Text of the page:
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Still West hangs back, utilizing only one really freaky jump scare, letting the audience become further alarmed at what is transpiring, letting the viewer’s get more and more into the movie. I prefer this approach even though at times I felt a tad bored, as the payoff ends up being rather enormous, the climax utterly terrifying. There’s something about a movie that creeps you out the entire time while still holding one last card in the deck, guaranteed to leave you feeling really uneasy after you exit the theater. The Blair Witch Project comes to mind in that regard as well, another movie heavy on atmosphere with a fantastic payoff.

Jocelin Donahue as Sam is fantastic here, displaying a like able presence, being the film’s main anchor and giving it credibility as things begin to turn weird. Also its really cool that West had famous horror scream queen Dee Wallace make a cameo appearance as “The Landlady,” although I wish she had been in the film more. Oh and I love how sparse and yet engaging the film’s set design was, in addition to the use of color. Especially white, which could mean something but I would have to view the film again to decide said meaning. Some things leave you with more questions than answers.

Horrorfest 2013 Presents: Homecoming (2005, Joe Dante)


Look I really wanted to love Homecoming. I did. Joe Dante is one of my favorite directors, a man who has given us Gremlins, The Howling, The ‘Burbs, and Small Soldiers. Yet Homecoming falls short of those movies, and in some ways Dante is merely going back over material he covered in Small Soldiers, a highly underrated war satire. Still Homecoming does have its moments, and I did like how it was a semi-twist on the zombie genre, which even by 2006 had started to stagnate a bit. David is a political puppet, a hatchet man who wins elections without thinking about the consequences of a “Victory at all costs” mantra that has served him for years. So when the dead start to rise because of a wish he makes he is confronted with the heavy toll of war, realizing that maybe what he was doing isn’t worth it.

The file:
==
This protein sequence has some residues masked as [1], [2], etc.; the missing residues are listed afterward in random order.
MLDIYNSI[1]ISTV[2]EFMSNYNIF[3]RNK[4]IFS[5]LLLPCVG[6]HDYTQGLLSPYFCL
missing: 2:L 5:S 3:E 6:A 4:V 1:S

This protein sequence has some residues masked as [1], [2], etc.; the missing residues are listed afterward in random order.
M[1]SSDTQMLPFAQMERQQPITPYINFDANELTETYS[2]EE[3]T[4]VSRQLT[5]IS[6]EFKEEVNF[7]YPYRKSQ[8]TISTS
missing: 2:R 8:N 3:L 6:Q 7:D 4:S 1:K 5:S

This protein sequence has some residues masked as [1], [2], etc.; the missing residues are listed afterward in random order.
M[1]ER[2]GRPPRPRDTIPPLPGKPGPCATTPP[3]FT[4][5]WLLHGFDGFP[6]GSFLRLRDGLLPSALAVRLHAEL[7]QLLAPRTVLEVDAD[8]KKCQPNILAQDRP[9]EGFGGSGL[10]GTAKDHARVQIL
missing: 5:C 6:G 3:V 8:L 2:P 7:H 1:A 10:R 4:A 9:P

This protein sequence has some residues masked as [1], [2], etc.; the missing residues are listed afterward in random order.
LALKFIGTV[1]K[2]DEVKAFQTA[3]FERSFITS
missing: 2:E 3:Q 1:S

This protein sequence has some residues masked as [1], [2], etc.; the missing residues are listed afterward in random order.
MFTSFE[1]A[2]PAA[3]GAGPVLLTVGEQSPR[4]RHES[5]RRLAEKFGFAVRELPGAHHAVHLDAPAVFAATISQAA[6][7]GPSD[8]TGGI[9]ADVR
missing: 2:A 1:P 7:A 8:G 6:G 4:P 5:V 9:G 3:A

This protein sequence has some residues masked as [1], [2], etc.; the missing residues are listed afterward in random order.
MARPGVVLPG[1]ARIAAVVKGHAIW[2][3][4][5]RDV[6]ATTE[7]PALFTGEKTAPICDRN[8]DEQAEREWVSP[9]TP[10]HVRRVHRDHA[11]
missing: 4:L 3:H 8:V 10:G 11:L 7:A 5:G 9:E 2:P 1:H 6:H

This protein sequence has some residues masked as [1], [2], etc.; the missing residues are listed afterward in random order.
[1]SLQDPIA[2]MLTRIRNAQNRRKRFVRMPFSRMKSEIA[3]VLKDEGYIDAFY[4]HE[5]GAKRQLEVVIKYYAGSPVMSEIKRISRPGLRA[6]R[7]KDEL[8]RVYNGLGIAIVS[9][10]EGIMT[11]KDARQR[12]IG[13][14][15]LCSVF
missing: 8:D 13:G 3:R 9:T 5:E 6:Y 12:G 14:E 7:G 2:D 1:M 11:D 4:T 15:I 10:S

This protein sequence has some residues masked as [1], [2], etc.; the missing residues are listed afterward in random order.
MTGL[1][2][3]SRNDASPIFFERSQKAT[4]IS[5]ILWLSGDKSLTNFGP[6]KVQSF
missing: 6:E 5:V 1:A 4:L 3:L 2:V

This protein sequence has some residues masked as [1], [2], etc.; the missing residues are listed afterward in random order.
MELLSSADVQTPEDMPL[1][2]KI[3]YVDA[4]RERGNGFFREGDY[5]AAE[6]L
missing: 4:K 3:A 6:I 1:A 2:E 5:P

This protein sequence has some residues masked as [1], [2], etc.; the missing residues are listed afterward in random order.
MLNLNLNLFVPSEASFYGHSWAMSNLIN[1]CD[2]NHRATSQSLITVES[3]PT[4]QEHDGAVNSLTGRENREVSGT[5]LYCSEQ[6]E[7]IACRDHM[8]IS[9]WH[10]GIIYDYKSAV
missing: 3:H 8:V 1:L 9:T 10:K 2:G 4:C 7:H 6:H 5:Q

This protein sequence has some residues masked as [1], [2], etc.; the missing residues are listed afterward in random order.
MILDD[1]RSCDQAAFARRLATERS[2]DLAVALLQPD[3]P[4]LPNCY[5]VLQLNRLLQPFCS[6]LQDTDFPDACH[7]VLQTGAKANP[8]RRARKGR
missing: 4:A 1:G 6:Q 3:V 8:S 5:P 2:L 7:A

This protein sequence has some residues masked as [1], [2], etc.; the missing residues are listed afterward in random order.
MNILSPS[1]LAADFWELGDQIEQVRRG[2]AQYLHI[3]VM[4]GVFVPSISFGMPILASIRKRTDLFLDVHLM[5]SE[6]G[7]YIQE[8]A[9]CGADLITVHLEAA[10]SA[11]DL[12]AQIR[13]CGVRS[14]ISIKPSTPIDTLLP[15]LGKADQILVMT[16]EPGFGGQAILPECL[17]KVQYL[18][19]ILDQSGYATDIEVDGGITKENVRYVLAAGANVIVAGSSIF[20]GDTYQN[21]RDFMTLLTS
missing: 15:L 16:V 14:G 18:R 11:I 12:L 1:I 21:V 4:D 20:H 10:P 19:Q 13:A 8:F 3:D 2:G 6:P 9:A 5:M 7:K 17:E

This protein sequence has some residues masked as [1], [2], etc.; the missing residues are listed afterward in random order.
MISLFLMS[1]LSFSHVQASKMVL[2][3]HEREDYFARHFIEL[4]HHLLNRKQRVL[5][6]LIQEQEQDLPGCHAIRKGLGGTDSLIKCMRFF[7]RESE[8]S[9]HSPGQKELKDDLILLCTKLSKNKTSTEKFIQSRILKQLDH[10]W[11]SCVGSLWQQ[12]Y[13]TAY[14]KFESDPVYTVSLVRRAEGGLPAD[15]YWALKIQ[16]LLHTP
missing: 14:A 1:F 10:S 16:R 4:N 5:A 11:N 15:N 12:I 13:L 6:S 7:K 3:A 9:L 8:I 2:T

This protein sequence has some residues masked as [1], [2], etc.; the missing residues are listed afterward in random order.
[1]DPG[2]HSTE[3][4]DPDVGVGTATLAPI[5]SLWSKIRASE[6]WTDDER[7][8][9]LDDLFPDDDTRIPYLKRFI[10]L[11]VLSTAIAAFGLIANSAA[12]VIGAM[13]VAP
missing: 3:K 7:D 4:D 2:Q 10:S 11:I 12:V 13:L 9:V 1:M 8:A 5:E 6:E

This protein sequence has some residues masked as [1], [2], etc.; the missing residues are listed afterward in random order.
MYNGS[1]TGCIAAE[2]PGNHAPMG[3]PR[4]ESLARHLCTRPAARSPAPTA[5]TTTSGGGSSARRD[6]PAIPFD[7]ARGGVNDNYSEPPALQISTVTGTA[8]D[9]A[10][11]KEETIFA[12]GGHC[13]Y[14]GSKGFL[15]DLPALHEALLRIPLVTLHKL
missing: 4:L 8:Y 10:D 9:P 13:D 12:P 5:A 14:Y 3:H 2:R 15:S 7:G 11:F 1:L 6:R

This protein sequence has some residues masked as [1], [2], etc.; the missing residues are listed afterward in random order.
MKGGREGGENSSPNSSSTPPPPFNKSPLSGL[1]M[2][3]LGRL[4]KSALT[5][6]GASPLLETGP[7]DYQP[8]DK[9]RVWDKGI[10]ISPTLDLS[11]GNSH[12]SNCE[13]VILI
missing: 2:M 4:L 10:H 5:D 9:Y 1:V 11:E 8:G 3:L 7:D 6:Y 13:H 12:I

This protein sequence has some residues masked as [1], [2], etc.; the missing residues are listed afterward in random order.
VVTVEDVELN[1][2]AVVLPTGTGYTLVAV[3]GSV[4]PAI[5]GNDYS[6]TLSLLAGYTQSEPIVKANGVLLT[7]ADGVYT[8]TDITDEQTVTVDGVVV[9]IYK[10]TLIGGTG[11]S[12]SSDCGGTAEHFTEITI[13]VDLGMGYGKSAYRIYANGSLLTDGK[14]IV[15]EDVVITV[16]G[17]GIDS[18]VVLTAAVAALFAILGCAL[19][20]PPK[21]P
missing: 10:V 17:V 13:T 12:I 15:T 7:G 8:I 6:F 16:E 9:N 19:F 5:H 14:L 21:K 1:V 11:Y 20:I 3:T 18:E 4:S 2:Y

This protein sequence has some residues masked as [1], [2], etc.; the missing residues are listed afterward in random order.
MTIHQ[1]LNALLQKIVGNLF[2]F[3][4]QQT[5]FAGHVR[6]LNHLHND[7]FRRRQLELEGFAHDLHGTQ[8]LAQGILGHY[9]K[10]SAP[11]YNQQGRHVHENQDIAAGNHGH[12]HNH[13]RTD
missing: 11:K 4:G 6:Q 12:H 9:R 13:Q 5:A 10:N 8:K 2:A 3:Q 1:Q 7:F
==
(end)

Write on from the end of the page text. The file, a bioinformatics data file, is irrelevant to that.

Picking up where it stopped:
Naturally this episode from the Showtime series The Masters of Horror focused on the Iraq War since it was the war going on at the time, but I think that there is a typical underlying anti-war message going on throughout the short film. A particularly sad and tragic moment is when a couple actually invites one of the dead soldiers in, giving him aid and shelter despite the solider being an undead zombie. It was a nice moment, although it felt a little bit out of place in a movie where the rest of the time the undead soldiers are attacking people. Although I guess the victims are those responsible for sending the dead soldiers to fight and die in the first place. For a lie. A big lie.

Maybe I’m glad that this wasn’t a longer movie, as the material gets stretched pretty thin early on and David isn’t all that interesting. The Ann Coulter jokes with the character Jane Cleaver are slightly amusing but not as funny as they could be, and at times the movie just doesn’t go far enough. I will say the ending was a surprise, and that as far as short horror movies goes this one is decent, yet I wonder what Dante could still do with a larger budget. I guess I’ll find out when I view his last movie, The Hole, which is available on Netflix Instant Viewing I believe.